Medical study indicates that testosterone replacement therapy products doubled the risk of heart attack in men older than 65 years old and men younger than 65 with a prior heart condition. 2014, PLOS ONE (Public Library of Science’s open access peer-reviewed scientific journal), “Increased Risk of Non-Fatal Myocardial Infarction Following Testosterone Therapy Prescription in Men.”
Recently, injured AndroGel consumers filed lawsuits against the makers of the testosterone replacement therapy in Illinois federal court. The lawsuits claim that AndroGel causes serious medical problems, “including life-threatening cardiac events, strokes, and thrombolytic events.” AndroGel’s makers knew or should have known that the testosterone product was dangerous, according to the legal filings.
The lawsuits allege that AndroGel’s makers failed to warn the public about the testosterone drug’s dangers, were negligent in making and distributing the product,
The lawsuits seek damages so that the plaintiffs may treat and monitor the side effects allegedly caused by AndroGel.
Some remarkable allegations contained in the AndroGel lawsuits include:
In some populations, AndroGel may raise the rate of myocardial infarctions and death 500%.
AndroGel has been linked to severe and life-changing health problems in both users and those who come into physical contact with users or the unwashed clothes of someone who used AndroGel.
Secondary contact with AndroGel may cause physical changes in women and cause fetal damage to pregnant women.
The suits claim that AndroGel makers engaged in an aggressive direct-to-consumer and doctor marketing and advertising campaign to create demand for the testosterone product and to mislead consumers about the prevalence of low testosterone health problems. The lawsuits also allege that the pharmaceutical companies engaged in an unbranded “disease awareness” advertising campaign to educate men that they may suffer from low testosterone.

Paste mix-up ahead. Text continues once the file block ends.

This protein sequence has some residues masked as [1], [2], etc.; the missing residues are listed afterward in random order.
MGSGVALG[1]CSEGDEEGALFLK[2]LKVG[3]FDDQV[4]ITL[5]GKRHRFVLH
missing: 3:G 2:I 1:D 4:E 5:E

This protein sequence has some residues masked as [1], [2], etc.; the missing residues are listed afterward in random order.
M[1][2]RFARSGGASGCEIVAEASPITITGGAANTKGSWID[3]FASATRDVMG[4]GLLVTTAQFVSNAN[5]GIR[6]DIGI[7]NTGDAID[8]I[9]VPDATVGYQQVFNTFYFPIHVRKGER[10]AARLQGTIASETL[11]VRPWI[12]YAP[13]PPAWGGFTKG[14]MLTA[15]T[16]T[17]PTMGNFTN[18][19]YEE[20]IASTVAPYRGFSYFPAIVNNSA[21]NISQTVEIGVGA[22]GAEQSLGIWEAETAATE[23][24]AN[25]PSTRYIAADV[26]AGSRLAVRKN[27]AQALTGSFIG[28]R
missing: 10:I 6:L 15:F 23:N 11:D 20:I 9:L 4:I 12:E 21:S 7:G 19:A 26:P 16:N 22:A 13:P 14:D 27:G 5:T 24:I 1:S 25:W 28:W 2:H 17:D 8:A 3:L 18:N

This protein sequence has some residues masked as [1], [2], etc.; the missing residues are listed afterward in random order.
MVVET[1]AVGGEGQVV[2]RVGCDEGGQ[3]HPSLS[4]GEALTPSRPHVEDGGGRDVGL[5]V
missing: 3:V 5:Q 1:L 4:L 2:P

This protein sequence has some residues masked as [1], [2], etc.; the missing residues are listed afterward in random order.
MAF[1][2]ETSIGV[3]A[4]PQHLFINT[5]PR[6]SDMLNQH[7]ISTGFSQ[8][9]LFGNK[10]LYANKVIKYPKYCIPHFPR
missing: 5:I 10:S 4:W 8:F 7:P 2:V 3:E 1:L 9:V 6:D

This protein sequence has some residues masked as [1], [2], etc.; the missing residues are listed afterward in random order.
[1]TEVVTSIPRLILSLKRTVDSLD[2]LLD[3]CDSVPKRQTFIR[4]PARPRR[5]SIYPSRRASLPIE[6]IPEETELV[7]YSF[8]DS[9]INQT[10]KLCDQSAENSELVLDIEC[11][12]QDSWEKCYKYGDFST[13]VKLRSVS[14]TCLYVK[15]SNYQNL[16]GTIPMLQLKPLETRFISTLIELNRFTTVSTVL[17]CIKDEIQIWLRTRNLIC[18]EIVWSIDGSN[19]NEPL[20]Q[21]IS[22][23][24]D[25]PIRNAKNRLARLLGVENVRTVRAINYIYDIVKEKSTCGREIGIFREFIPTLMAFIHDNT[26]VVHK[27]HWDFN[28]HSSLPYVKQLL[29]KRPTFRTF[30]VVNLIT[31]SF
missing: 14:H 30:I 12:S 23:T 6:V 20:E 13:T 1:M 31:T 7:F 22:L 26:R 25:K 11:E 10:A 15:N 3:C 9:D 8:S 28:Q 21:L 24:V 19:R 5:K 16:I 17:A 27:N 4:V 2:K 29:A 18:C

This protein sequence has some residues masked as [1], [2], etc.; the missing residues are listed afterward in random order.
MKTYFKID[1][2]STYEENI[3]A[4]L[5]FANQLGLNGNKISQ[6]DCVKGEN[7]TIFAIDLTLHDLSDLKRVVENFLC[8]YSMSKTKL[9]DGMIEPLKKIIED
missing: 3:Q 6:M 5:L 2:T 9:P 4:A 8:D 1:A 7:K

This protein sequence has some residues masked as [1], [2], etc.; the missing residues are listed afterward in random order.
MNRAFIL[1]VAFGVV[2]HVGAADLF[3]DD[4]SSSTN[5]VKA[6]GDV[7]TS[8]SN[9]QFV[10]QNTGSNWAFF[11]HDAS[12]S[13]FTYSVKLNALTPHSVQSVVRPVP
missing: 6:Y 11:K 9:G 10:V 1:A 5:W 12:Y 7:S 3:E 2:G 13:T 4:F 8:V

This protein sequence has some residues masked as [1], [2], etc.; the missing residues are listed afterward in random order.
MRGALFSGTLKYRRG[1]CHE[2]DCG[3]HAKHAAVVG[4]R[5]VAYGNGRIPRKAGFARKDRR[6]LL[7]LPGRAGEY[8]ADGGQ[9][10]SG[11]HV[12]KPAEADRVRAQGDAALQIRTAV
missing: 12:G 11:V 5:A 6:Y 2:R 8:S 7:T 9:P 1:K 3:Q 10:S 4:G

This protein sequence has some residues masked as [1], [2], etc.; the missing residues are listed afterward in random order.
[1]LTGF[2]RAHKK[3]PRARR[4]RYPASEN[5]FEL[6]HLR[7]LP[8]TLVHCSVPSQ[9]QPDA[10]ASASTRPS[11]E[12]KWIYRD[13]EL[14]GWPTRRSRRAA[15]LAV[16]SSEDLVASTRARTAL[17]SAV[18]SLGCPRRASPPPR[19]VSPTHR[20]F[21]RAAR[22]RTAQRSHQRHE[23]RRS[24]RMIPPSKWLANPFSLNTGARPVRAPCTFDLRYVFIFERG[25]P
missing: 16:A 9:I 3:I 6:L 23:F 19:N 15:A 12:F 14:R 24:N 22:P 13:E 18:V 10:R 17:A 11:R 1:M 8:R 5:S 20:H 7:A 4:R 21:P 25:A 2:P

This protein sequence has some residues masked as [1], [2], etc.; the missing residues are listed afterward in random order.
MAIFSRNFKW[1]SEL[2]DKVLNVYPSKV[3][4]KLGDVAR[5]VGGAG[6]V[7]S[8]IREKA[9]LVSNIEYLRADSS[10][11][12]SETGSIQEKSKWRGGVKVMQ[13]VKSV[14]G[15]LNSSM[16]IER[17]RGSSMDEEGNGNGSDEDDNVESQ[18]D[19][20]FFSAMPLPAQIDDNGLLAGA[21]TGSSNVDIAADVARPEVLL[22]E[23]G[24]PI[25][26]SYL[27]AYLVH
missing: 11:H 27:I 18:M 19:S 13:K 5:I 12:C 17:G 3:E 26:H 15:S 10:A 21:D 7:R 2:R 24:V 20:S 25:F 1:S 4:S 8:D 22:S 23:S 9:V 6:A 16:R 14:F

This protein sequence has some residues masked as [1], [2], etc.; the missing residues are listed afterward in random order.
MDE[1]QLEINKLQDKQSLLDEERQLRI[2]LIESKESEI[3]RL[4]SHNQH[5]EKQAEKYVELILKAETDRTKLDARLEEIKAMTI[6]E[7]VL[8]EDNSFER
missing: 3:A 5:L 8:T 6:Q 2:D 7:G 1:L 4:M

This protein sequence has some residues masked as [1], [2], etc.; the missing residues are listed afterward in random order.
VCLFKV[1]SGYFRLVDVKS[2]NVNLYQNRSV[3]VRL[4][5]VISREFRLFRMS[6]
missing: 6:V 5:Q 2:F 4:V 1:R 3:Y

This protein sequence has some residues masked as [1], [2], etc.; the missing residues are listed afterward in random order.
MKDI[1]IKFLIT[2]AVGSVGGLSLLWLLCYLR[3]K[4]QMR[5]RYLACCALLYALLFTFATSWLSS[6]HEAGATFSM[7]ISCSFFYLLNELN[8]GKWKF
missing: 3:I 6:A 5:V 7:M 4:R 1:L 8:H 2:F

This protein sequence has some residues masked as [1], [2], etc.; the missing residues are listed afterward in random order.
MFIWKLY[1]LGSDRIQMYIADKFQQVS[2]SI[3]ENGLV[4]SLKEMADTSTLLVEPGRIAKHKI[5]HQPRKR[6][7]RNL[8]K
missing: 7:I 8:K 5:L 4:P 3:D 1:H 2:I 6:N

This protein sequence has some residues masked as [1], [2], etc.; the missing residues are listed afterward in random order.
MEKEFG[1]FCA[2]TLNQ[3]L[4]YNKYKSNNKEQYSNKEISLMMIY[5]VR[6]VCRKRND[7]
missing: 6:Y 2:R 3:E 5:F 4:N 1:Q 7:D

The Georgetown University Medical Center’s Dr. Adriene Fugh-Berman called these advertising tactics “disease mongering.”
AndroGel’s maker AbbVie was the subject of a Supreme Court lawsuit in 2013. The Federal Trade Commission sued AbbVie for paying a competitor to delay introducing a competitor to AndroGel five years before a key patent’s exclusivity provision expired. The federal government sued AndroGel’s makers alleging that the agreement violated antitrust laws, kept generic competitors from releasing products, and cost consumers and health plans $3.5 billion per year. In a 5-3 decision, the U.S. Supreme Court held that payments by brand-name pharmaceutical companies and potential generic competitors may be examined by courts on antitrust grounds if the agreement contains payments from the patent owner to the generic potential competitor. The case is FTC v. Actavis, Inc., 133 S. Ct. 2223 (2013).
Our team of experienced attorneys are actively investigating claims for compensation arising from AndroGel-related injuries. If you or someone you know suffered adverse health consequences while taking AndroGel or other testosterone-boosting product, please contact The Cochran Firm, D.C. today. Because strict time deadlines apply to filing AndroGel claims, we recommend contacting us as soon as possible in order to ensure adequate time to gather documents and prepare legal pleadings. All initial inquiries are free, confidential, carry no obligation.